RICHMOND, Va. (WRIC) – Warnings of “contracting inflation” have spread across social media as shoppers fear paying more for less at the grocery store.
Christopher Herrington, an associate professor of economics at Virginia Commonwealth University, said it was a decades-old strategy that tends to be more common when inflation is high and consumers are more sensitive to price increases. more common.
“Deflationary inflation is kind of like inflation’s evil twin,” Herrington said. “If I was a retailer I wanted to increase the price of what I was selling, but I knew consumers would adapt to that and I could do the opposite by reducing the size or quantity of what I was selling. Yes , it’s sale, without really changing the list price.
These changes are usually very subtle, but A new Morning Consult survey Shows that consumers are catching up.
“A lot of people are noticing deflation in their daily lives,” said Claire Tassin, retail and e-commerce analyst at Morning Consult.
The survey of 2,210 adults from Aug. 19-21 found that 75% of shoppers had noticed a decrease somewhere in the grocery store. The most common offenders are snacks, pantries, and frozen meals.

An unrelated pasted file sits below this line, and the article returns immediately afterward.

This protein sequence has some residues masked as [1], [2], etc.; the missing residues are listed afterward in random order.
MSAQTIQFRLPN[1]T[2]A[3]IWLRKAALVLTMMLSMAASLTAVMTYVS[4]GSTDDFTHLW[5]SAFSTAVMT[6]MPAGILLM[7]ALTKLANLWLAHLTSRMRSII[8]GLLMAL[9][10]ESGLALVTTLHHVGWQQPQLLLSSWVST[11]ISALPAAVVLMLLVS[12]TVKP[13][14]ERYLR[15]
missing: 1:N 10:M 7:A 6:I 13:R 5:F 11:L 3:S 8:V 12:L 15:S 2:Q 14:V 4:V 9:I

Around two-thirds of respondents said they were concerned about austerity. This has led some to look for alternatives.
In the survey, 49% of respondents said they had switched to another brand, 48% chose to buy generic products instead of branded products, 33% chose to buy in bulk and 30% completely stopped buying specific brands.
“So this is bad news for brands that want to build customer loyalty. People tend to be very loyal and trust their favorite food brands,” Tasin said. Groceries are indeed fungible, so if something gets too expensive or you feel like you’ve been scammed, it’s pretty easy to switch.”
It’s important for consumers to understand why this is happening, Herrington said.
“Businesses are paying higher costs for labor, transportation, inputs, raw materials in an inflationary environment, so corporate profits are also under pressure,” Herrington said. .
To combat the slump, shoppers should check the price per ounce, pound or sheet on shelf labels, or compare the net weight of the product. If you buy the same item frequently, write down the price and net ounces so you know if you’ve discounted on future purchases.